I started this reading list at the beginning of 2019. It includes books I've started or completed since the beginning of that year.

I prefer analog books, but some I listen to. Audiobooks are marked with 🎧.


40 books
  • Parable of the Sower

    Parable of the Sower

    Octavia E. Butler

    Originally published in 1993 and 1998 respectively, this book and its sequel, Parable of the Talents, have proven to be shockingly prescient. Climate change, crippling inequality, mass privatization, and widespread arson form the backdrop of the series, while a right-wing fanatic promises to “make America great again.” Prescient, indeed.

  • Homage to Catalonia

    Homage to Catalonia

    George Orwell

    Homage to Catalonia is Orwell's personal account of his experience fighting against fascists during the Spanish Civil War in the 1930s. It's difficult to imagine a contemporary author of Orwell's stature joining the front lines of such a war, but perhaps that's why Orwell is so unique among western authors. Following the war, Orwell wrote, “Every line of serious work that I have written since 1936 has been written, directly or indirectly, against totalitarianism and for Democratic Socialism, as I understand it.”

  • Let My People Go Surfing (Including 10 More Years of Business Unusual)

    Let My People Go Surfing (Including 10 More Years of Business Unusual)

    Yvon Chouinard

    A friend of mine just landed a job with Patagonia, so I'm revisiting this book after several years, with this new(ish) edition. Patagonia isn't perfect, but its business model allows the company to pursue values beyond profit to shareholders. For Patagonia's size, it's a rare model, making Patagonia about as revolutionary as they come these days.

  • Words into Type

    Words into Type

    Marjorie E. Skillin and Robert M. Gay

    An indispensable classic for writers, editors, and publishers.

  • Dune


    Frank Herbert

    I'm revisiting this classic after many years, ahead of the new film adaptation.

  • Catch and Kill

    Catch and Kill

    Ronan Farrow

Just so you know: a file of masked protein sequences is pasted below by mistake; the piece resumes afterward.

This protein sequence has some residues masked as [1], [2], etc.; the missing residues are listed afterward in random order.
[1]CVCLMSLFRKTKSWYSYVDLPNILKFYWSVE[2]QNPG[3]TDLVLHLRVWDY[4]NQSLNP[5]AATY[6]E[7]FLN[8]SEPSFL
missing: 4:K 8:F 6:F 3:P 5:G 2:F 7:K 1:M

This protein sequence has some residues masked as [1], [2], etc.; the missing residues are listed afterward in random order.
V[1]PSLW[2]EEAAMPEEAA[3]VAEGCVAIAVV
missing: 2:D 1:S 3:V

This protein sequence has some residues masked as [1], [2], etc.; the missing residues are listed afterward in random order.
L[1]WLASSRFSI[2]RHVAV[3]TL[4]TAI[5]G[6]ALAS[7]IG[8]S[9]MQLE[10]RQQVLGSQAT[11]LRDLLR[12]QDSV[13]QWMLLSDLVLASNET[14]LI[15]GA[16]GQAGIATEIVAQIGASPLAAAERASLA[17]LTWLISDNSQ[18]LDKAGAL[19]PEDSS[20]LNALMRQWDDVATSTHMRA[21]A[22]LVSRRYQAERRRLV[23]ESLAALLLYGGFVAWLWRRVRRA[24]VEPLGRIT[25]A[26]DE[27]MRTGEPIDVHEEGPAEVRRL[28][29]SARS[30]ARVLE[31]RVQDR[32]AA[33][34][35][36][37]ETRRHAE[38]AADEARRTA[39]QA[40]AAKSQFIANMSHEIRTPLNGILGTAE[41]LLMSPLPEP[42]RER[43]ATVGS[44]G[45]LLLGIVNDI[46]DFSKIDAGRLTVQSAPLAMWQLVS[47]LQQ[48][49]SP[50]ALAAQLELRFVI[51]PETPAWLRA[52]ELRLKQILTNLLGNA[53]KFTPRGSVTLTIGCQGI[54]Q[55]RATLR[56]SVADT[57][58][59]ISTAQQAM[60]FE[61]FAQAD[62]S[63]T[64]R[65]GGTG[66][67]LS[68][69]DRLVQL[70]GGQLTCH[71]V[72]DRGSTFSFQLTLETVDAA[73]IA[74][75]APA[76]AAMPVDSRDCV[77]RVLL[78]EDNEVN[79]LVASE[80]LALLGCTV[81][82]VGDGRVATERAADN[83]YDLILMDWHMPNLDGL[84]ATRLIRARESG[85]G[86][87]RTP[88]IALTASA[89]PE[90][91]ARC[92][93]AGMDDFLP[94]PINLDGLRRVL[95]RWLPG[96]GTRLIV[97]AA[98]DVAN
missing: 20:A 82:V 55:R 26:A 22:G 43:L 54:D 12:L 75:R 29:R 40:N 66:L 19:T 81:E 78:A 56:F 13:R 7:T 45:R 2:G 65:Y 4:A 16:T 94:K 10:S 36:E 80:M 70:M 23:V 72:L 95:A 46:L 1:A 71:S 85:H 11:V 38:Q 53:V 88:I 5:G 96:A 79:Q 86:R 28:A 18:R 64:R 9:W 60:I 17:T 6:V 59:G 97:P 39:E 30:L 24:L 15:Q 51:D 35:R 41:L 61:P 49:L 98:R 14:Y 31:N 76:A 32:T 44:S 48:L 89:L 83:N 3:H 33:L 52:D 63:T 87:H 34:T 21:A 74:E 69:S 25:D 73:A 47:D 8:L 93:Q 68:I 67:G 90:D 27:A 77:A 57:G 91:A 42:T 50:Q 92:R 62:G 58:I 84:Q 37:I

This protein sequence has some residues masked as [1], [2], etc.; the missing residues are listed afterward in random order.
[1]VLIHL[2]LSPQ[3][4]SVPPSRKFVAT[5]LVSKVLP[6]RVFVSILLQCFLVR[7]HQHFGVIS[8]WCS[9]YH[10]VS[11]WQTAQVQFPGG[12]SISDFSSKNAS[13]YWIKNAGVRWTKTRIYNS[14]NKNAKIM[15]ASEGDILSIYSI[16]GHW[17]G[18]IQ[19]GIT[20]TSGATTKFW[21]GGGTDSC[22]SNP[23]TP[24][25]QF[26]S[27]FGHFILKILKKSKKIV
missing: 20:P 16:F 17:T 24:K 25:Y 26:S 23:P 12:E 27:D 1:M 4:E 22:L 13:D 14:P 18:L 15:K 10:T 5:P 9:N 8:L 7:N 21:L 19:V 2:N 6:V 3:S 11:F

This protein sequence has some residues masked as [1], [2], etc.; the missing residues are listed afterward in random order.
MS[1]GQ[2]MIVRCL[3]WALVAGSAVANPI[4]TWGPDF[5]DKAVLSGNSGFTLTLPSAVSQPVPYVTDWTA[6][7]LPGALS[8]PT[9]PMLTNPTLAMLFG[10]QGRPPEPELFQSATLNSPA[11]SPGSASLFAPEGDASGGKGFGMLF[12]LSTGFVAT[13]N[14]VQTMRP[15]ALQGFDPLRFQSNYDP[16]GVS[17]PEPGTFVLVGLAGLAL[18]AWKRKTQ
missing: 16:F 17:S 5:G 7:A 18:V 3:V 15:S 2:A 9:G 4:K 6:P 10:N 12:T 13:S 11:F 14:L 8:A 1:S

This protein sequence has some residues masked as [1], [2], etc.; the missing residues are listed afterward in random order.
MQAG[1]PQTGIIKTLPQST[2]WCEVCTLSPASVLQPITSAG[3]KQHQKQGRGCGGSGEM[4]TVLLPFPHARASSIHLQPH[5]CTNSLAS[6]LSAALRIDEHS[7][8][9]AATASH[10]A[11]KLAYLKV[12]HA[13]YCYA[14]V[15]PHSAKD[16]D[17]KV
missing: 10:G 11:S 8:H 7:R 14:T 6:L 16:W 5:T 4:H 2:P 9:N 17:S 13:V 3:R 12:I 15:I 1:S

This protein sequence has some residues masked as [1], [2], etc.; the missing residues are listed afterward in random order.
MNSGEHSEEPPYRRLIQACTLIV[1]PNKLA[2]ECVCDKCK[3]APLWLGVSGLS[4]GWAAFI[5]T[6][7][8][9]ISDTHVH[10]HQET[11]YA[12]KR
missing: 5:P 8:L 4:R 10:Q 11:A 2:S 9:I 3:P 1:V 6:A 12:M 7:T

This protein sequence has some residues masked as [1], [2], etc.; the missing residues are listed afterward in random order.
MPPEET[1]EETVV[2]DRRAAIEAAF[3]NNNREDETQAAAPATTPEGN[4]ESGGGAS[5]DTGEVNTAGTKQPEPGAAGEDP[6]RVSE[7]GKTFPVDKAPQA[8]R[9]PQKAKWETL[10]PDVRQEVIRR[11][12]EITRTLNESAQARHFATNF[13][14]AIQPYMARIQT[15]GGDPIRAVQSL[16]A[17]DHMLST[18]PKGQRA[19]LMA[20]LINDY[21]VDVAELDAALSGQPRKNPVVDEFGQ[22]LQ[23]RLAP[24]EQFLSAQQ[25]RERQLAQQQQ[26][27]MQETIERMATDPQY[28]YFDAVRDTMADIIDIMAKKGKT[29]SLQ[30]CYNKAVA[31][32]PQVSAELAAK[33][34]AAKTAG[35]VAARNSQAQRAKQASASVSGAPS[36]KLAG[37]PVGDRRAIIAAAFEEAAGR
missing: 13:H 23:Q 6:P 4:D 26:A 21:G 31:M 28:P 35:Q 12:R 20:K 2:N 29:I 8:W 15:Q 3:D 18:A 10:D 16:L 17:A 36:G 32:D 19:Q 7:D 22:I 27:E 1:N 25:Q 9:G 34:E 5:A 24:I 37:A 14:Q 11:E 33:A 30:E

“He didn’t let it go, though there were plenty of people who tried to pry him loose. In addition to the ‘all white, all male’ chain of command at NBC, there was Weinstein himself, waging a war on all fronts.” - Jennifer Szalai, New York Times

  • The Tyranny of Words

    The Tyranny of Words

    Stuart Chase

    This book begins with a question: “Is it possible to explain words with words?” It's an excellent question. Is it possible to explain with words why one would read a book attempting to explain words with words? Probably not. Even so, I found myself referencing line after line from this book, organizing quotes in my notes app. Even when focused on events from the 1930s (the decade in which this book was written), the ideas and framing feel more relevant than ever. The book's author, Stuart Chase, combined a few words that were later adopted for a transformative socioeconomic policy: “A New Deal.” Of course, the phrase is making a comeback, accompanied by a new hue.

  • Assholes: A Theory

    Assholes: A Theory

    Aaron James

    We're going to need a bigger boat. Since they're everywhere, and in our highest offices, time to dig in. “According to Karl Marx, capitalism is unstable but inevitably gives way to something better. The proliferation of assholes suggests that Marx was wrong: capitalism is unstable but can give way to something worse.”

  • Brave New World

    Brave New World

    Aldous Huxley

    I haven't read this classic in about 20 years, so it was time to revisit it...even if it means, once again, confronting the fading line between fiction and non-fiction.

  • Design Systems Handbook

    Design Systems Handbook

    Marco Suarez, Jina Anne, Katie Sylor-Miller, Diana Mounter, and Roy Stanfield

    Each attendee of the excellent 2019 Clarity Conference received a print version of this resourceful handbook about creating, managing, and deploying design systems.

  • Propaganda


    Edward Bernays

    Propaganda explored the psychology behind manipulating masses and the ability to use symbolic action and propaganda to influence politics, effect social change, and lobby for gender and racial equality.” The principles described and advocated for in this book are ubiquitous and largely conspicuous in our society. I found them distasteful, as was the experience reading this book.